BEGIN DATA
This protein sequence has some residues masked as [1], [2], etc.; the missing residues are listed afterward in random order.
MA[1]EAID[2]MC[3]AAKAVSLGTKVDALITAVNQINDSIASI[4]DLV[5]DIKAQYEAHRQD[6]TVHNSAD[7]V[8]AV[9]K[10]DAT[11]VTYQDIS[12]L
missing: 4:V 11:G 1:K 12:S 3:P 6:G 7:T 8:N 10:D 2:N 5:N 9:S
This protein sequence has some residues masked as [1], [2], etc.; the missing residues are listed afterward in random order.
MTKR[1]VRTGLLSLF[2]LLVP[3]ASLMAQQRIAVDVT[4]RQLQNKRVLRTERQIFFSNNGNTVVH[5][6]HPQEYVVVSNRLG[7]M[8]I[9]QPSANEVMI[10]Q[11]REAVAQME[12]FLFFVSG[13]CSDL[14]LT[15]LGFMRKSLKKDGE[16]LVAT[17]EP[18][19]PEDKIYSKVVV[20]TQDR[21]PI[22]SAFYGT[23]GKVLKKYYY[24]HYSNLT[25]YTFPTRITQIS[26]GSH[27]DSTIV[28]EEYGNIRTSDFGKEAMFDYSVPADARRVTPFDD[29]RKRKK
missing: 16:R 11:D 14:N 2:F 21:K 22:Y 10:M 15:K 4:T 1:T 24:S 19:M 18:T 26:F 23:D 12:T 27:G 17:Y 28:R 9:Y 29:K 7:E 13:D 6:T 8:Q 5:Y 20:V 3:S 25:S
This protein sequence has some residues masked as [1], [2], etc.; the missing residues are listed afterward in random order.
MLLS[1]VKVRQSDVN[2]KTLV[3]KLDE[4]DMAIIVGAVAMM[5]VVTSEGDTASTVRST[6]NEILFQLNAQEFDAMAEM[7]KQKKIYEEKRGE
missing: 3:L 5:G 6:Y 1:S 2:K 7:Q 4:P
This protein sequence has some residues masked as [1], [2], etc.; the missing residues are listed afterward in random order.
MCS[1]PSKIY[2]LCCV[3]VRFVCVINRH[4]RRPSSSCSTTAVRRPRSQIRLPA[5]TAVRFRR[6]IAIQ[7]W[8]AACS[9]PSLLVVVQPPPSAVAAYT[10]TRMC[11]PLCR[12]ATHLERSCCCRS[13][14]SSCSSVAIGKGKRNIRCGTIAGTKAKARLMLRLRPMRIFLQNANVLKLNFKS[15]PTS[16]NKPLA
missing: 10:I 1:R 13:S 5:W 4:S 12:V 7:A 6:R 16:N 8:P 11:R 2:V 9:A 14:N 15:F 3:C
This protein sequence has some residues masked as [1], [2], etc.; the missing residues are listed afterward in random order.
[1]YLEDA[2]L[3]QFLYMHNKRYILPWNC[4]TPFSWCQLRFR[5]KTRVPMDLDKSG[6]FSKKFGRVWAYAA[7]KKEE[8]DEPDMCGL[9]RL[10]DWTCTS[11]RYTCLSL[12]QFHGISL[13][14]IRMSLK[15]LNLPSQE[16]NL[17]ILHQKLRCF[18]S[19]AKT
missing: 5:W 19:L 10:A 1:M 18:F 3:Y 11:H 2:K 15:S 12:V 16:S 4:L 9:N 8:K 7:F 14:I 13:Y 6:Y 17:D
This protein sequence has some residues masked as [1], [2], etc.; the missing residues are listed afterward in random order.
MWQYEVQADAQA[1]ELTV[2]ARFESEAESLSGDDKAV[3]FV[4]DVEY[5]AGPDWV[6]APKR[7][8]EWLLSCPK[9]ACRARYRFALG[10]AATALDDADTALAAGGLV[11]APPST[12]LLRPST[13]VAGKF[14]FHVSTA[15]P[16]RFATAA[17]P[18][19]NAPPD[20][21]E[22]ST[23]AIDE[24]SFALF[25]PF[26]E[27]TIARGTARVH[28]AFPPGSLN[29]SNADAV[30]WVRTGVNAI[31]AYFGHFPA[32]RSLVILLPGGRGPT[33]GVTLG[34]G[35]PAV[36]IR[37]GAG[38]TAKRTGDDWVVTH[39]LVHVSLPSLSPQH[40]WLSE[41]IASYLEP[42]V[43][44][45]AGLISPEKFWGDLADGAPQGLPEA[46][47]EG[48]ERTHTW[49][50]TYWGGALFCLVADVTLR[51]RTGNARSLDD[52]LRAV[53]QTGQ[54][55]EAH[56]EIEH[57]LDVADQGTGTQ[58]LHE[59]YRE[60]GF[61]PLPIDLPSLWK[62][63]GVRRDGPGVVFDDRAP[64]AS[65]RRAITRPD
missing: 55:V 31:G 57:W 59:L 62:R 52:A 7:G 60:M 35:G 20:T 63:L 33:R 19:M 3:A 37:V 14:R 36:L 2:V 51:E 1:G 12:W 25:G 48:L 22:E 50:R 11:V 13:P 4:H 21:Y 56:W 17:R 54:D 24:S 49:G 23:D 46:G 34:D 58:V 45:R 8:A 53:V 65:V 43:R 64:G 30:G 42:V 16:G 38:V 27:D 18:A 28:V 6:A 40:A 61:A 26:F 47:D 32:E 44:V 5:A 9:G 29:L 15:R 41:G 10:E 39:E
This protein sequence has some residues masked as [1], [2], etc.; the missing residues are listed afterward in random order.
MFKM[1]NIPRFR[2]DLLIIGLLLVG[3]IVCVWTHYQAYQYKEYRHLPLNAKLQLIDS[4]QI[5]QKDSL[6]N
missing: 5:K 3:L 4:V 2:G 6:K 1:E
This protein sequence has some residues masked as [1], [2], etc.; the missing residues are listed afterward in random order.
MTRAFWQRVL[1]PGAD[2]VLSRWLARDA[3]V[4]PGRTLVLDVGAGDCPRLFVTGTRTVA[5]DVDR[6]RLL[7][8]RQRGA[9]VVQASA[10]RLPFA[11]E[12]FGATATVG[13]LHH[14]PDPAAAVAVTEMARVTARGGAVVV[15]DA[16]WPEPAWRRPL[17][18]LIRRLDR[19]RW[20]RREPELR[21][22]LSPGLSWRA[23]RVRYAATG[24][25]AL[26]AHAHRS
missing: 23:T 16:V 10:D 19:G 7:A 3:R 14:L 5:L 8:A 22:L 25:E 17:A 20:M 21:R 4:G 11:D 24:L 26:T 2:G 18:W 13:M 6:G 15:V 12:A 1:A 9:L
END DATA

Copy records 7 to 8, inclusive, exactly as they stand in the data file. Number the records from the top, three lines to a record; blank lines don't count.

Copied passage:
This protein sequence has some residues masked as [1], [2], etc.; the missing residues are listed afterward in random order.
MFKM[1]NIPRFR[2]DLLIIGLLLVG[3]IVCVWTHYQAYQYKEYRHLPLNAKLQLIDS[4]QI[5]QKDSL[6]N
missing: 5:K 3:L 4:V 2:G 6:K 1:E
This protein sequence has some residues masked as [1], [2], etc.; the missing residues are listed afterward in random order.
MTRAFWQRVL[1]PGAD[2]VLSRWLARDA[3]V[4]PGRTLVLDVGAGDCPRLFVTGTRTVA[5]DVDR[6]RLL[7][8]RQRGA[9]VVQASA[10]RLPFA[11]E[12]FGATATVG[13]LHH[14]PDPAAAVAVTEMARVTARGGAVVV[15]DA[16]WPEPAWRRPL[17][18]LIRRLDR[19]RW[20]RREPELR[21][22]LSPGLSWRA[23]RVRYAATG[24][25]AL[26]AHAHRS
missing: 23:T 16:V 10:D 19:G 7:A 3:R 14:L 5:L 8:A 22:L 25:E 17:A 20:M 21:R 4:G 11:D 24:L 26:T 2:G 18:W 13:M 6:G 15:V 12:A 1:A 9:L